In the summer, the weather in the area and on Mount Agri is sunny, warm and dry. However, in the winter and spring, cold and harsh conditions prevail, and mountain climbers occasionally face blizzards and turbulent weather. July, August, and September are the months when most world mountain climbers come to the area. Climbing up Agri is most enjoyable during this period. However, despite the usual sunny and clear weather at that time of year, high altitude mountain weather swirls around above 3000 meters. The southern side of the mountain offers the easiest and safest climb to the summit. With this route one has access to the best route communication and transportation facilities and it is safe. It is not recommended nor permitted to climb Mount Agri alone and without a guide.

The Trabzon - Erzurum - Iran International Transit Highway, an asphalt road skirts the western and southern flanks of Agri before leading into Iran. Dogubeyazit, 270 km from Erzurum and nearby Igdir, the two closest towns to the mountain, are located on this route. Planes, trains, and buses connect Erzurum with Ankara.

The area surrounding Mount Agri has retained its natural beauty. The local population still engages in a traditional life styles. In the summer months the villagers move to the "yayla", the summer pastures, to find fresh grazing for their herds of sheep, goats, cattle and horses. Women continue to weave carpets and kilims in time honored designs; Village of Ortulu is particularly renowned as a center of beautiful handicrafts. Other nearby tourist attractions include the Ishakpasha Palace, a fabulous 18th century castle of a local ruler, and the meteor hole near the Iranian border.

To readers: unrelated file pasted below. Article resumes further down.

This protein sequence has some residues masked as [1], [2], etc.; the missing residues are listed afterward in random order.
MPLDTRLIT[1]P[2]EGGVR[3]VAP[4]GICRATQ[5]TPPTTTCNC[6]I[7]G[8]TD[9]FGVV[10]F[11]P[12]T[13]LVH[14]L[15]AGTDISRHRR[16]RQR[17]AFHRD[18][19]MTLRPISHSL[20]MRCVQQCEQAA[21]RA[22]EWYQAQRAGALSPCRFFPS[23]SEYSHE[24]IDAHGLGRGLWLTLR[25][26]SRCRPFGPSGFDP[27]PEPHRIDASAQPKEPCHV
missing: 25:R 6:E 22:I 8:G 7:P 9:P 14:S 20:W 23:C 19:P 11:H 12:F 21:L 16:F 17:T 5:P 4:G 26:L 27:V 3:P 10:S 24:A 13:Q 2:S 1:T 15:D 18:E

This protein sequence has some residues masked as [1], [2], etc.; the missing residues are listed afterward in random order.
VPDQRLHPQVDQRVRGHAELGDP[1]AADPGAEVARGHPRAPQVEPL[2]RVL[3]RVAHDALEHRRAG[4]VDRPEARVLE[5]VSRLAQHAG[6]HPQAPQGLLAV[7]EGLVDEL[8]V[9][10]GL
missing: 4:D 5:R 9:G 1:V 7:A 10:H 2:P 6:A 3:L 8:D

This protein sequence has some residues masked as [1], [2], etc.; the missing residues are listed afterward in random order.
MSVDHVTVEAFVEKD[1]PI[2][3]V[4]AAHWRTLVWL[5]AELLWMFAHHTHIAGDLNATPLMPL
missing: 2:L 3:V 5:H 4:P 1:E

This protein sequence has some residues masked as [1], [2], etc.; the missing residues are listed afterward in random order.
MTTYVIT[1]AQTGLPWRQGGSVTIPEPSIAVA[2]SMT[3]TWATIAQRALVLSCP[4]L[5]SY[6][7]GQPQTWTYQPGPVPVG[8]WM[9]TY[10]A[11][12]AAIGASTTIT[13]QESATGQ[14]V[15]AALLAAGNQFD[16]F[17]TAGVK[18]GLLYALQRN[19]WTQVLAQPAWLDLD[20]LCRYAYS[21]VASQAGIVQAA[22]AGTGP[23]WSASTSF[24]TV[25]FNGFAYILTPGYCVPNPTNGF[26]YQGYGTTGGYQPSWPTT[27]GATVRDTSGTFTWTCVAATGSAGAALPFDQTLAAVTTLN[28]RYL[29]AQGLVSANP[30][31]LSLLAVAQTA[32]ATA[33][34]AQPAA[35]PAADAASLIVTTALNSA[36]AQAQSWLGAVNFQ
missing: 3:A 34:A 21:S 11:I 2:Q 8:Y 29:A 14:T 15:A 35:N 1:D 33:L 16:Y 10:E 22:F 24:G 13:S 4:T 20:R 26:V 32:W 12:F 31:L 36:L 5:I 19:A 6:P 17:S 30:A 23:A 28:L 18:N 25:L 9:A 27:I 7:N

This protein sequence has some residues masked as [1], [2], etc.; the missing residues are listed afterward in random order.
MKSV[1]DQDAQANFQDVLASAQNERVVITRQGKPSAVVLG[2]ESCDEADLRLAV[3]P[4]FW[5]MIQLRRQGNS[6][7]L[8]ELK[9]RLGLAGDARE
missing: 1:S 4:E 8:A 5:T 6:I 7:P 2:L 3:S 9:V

Mount Agri (Ararat) became 35th National Park of Turkey with the decision of the Parliament on 1st of November, 2004.

The Cilo-Sat Mountain Range
(4136m)

The Cilo-Sat mountains, within the southeastern Hakkari province are the eastern extension of the Toros (Taurus) mountain chain which stretches from west to east along Turkey's southern boundaries. The mountain range forms the western section of the Himalayan mountain belt. At 4136 meters, the Uludoruk summit is the highest in the Cilo mountains; Catalkaya (Samdi), which rises to 3794 meters crowns the Sat mountains.

Resembling the Alps both in general appearance and glacier topography, the Cilo-Sat mountains are the areas in Turkey most affected by glaciers. The high altitudes of the mountains testify to the effects of glacial formation and water erosion. Of the ten differently shaped glaciers, the largest, Izbirak, measures five kilometers in length, 500-600 meters in width. It reaches up to 100 meters in depth.